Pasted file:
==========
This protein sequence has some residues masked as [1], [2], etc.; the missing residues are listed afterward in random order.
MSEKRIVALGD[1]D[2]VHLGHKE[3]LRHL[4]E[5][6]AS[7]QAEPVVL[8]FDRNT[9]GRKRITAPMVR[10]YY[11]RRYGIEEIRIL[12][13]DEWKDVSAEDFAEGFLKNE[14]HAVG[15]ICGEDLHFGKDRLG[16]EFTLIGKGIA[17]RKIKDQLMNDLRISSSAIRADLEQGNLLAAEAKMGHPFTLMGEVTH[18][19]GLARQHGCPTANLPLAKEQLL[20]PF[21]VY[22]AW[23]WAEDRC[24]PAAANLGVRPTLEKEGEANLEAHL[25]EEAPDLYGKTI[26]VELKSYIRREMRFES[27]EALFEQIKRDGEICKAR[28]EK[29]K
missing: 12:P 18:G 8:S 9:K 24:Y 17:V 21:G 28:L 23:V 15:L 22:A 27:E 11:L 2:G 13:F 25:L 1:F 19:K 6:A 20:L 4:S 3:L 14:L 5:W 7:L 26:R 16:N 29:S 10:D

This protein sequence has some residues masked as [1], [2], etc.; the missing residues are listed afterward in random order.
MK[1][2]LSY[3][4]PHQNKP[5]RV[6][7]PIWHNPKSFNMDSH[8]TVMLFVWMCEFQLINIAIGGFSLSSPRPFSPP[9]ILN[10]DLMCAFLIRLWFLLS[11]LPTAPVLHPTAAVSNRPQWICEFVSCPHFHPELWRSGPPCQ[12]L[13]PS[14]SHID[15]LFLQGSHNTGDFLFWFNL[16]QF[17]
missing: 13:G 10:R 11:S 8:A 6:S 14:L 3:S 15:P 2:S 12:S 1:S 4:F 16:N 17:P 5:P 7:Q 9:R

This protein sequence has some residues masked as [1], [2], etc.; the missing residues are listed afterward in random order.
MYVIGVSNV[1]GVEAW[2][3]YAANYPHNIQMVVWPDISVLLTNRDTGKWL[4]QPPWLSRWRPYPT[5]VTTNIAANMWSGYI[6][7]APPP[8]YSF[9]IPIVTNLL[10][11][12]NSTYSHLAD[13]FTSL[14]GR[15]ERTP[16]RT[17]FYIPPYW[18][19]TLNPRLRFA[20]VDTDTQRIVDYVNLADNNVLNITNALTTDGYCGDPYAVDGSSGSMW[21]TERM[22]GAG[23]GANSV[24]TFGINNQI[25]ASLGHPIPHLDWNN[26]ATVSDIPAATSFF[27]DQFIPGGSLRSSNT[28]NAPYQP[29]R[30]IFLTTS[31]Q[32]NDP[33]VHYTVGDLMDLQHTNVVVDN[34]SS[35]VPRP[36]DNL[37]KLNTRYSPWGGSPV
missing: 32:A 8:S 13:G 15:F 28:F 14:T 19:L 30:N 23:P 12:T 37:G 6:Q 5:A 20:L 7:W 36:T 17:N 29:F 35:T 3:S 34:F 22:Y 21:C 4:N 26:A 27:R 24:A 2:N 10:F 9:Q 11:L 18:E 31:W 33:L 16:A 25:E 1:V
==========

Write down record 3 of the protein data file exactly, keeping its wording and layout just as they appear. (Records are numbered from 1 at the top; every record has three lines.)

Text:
This protein sequence has some residues masked as [1], [2], etc.; the missing residues are listed afterward in random order.
MYVIGVSNV[1]GVEAW[2][3]YAANYPHNIQMVVWPDISVLLTNRDTGKWL[4]QPPWLSRWRPYPT[5]VTTNIAANMWSGYI[6][7]APPP[8]YSF[9]IPIVTNLL[10][11][12]NSTYSHLAD[13]FTSL[14]GR[15]ERTP[16]RT[17]FYIPPYW[18][19]TLNPRLRFA[20]VDTDTQRIVDYVNLADNNVLNITNALTTDGYCGDPYAVDGSSGSMW[21]TERM[22]GAG[23]GANSV[24]TFGINNQI[25]ASLGHPIPHLDWNN[26]ATVSDIPAATSFF[27]DQFIPGGSLRSSNT[28]NAPYQP[29]R[30]IFLTTS[31]Q[32]NDP[33]VHYTVGDLMDLQHTNVVVDN[34]SS[35]VPRP[36]DNL[37]KLNTRYSPWGGSPV
missing: 32:A 8:S 13:G 15:F 28:F 14:T 19:L 30:N 23:P 12:T 37:G 6:Q 5:A 20:L 7:W 36:T 17:N 29:F 35:T 3:S 34:F 22:Y 21:C 4:N 26:A 27:R 24:A 2:N 10:F 9:Q 11:L 18:E 31:W 33:L 16:A 25:E 1:V